Recalcitrant Cancer Act: How this law can facilitate progress in mesothelioma research

Researcher

ResearcherThe Recalcitrant Cancer Research Act of 2012 was signed into law by President Obama on January 2, 2013 as part of the National Defense Authorization Act (Public Law No. 112-239)1, giving the Director of the National Cancer Institute (NCI) the ability to identify recalcitrant cancers for which to establish scientific frameworks that will guide research efforts.

For each recalcitrant cancer, NCI is to convene a working group of both Federal and non-Federal individuals to provide expertise and assistance in developing the scientific framework. The frameworks are to be completed within 18 months of enactment, then submitted to Congress and made publicly available on the HHS website within 30 days. The bill requires the progress of each scientific framework be reported in the National Institutes of Health (NIH) Biennial Report, with an assessment of progress made in improving outcomes for recalcitrant cancers. The bill further states that the NCI Director “shall consider” each relevant scientific framework when making recommendations for exception funding for grant applications.2

In this legislation, a recalcitrant cancer is defined as a cancer “for which the five-year relative survival rate is below 50 percent.” Unfortunately, mesothelioma meets this definition, with only a five to ten percent five-year survival rate.  The legislation also seeks to target cancers that have “not seen substantial progress in the diagnosis or treatment.” Unfortunately, mesothelioma fits this stipulation as well. With only one FDA-approved treatment, many patients have to resort to off label use of chemotherapies, drastic surgery or with luck participation in clinical trials. There is also no test currently available for early detection of mesothelioma.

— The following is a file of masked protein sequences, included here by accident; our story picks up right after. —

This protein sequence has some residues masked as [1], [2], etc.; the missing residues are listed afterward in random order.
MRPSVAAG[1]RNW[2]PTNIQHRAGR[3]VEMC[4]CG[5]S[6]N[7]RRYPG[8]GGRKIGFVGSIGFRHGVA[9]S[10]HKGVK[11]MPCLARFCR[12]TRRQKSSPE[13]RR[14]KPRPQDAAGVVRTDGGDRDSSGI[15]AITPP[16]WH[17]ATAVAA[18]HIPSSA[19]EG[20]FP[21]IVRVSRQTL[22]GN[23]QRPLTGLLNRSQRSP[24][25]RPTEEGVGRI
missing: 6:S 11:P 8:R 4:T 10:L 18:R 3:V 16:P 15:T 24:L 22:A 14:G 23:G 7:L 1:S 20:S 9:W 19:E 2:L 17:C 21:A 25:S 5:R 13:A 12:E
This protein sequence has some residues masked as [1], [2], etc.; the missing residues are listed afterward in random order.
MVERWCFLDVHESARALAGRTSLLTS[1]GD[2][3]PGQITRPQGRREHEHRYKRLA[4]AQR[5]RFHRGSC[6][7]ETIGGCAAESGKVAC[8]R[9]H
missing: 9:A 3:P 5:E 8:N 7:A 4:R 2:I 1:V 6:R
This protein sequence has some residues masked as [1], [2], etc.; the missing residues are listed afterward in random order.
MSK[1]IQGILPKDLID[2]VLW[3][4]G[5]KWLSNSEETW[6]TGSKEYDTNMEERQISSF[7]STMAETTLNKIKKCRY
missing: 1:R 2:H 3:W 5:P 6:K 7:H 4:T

Substantial progress in mesothelioma has been made, and a scientific framework would help to further the advancement of mesothelioma research.  A gene that is linked to mesothelioma has been identified, and the NCI has recently announced patients responded well to treatment in their SS1P clinical trial. The Meso Foundation has already sent a letter to Dr. Harold Varmus, the Director of the NCI, urging him to designate mesothelioma as a recalcitrant cancer, and we will continue our advocacy efforts. Stay tuned for updates on our progress.

Sign up for the Mesothelioma Ambassador Program to join us in advocating that mesothelioma be designated as a recalcitrant cancer for a scientific framework.

To view the text of the bill, visit Thomas.gov and choose the advanced search option, then search HR 733.

Read more about the progress of the SS1P trial.

Learn more about the BAP1 gene in our blog post, “Genetics and the BAP1 Gene in Mesothelioma.”


Footnotes

1. www.thomas.gov, accessed November 20, 2013
2. http://legislative.cancer.gov, accessed November 20, 2013

2 Comments on "Recalcitrant Cancer Act: How this law can facilitate progress in mesothelioma research"

  1. I’m willing to do anything to help find a cure for meso.

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